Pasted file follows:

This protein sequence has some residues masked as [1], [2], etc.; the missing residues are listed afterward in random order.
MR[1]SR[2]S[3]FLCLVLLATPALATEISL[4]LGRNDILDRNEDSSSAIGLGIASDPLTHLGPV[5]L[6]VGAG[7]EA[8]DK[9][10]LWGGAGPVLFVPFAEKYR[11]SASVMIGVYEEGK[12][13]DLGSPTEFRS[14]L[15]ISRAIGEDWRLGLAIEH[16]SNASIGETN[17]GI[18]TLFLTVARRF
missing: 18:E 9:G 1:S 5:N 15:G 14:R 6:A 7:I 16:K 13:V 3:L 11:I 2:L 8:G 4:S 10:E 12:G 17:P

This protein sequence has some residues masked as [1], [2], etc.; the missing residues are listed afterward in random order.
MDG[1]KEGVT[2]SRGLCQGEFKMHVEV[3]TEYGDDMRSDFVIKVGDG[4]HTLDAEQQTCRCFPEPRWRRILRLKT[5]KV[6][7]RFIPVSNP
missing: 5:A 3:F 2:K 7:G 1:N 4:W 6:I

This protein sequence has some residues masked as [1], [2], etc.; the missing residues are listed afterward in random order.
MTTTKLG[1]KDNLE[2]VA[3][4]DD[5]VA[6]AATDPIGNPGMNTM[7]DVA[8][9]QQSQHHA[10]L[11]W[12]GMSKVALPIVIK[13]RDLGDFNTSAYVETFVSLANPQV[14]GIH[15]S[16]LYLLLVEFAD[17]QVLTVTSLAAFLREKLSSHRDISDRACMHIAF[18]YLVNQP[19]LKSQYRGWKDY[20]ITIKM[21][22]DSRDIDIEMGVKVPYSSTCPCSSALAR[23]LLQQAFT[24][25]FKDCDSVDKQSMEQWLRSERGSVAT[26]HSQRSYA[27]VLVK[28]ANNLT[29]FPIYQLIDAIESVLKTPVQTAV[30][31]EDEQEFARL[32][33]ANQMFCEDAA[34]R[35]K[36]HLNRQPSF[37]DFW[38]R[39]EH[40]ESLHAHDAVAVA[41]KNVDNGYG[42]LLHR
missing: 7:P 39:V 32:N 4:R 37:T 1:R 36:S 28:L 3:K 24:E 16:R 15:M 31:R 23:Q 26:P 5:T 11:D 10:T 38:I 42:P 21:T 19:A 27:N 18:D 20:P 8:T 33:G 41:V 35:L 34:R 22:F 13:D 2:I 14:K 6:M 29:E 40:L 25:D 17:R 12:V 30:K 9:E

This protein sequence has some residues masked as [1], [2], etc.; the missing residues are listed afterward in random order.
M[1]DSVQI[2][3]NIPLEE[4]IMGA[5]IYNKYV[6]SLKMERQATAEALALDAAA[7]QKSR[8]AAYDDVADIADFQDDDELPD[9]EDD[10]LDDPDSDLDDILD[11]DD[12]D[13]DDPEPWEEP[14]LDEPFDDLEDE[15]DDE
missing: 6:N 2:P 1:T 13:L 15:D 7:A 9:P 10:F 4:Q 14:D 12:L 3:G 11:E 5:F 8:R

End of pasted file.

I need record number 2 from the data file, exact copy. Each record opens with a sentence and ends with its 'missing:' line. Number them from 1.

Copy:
This protein sequence has some residues masked as [1], [2], etc.; the missing residues are listed afterward in random order.
MDG[1]KEGVT[2]SRGLCQGEFKMHVEV[3]TEYGDDMRSDFVIKVGDG[4]HTLDAEQQTCRCFPEPRWRRILRLKT[5]KV[6][7]RFIPVSNP
missing: 5:A 3:F 2:K 7:G 1:N 4:W 6:I